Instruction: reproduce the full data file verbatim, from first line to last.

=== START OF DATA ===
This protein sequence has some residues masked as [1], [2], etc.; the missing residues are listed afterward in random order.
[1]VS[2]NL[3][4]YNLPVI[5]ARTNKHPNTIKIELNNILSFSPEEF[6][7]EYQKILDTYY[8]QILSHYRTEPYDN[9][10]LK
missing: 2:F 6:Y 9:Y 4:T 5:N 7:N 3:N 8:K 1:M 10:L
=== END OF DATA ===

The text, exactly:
This protein sequence has some residues masked as [1], [2], etc.; the missing residues are listed afterward in random order.
[1]VS[2]NL[3][4]YNLPVI[5]ARTNKHPNTIKIELNNILSFSPEEF[6][7]EYQKILDTYY[8]QILSHYRTEPYDN[9][10]LK
missing: 2:F 6:Y 9:Y 4:T 5:N 7:N 3:N 8:K 1:M 10:L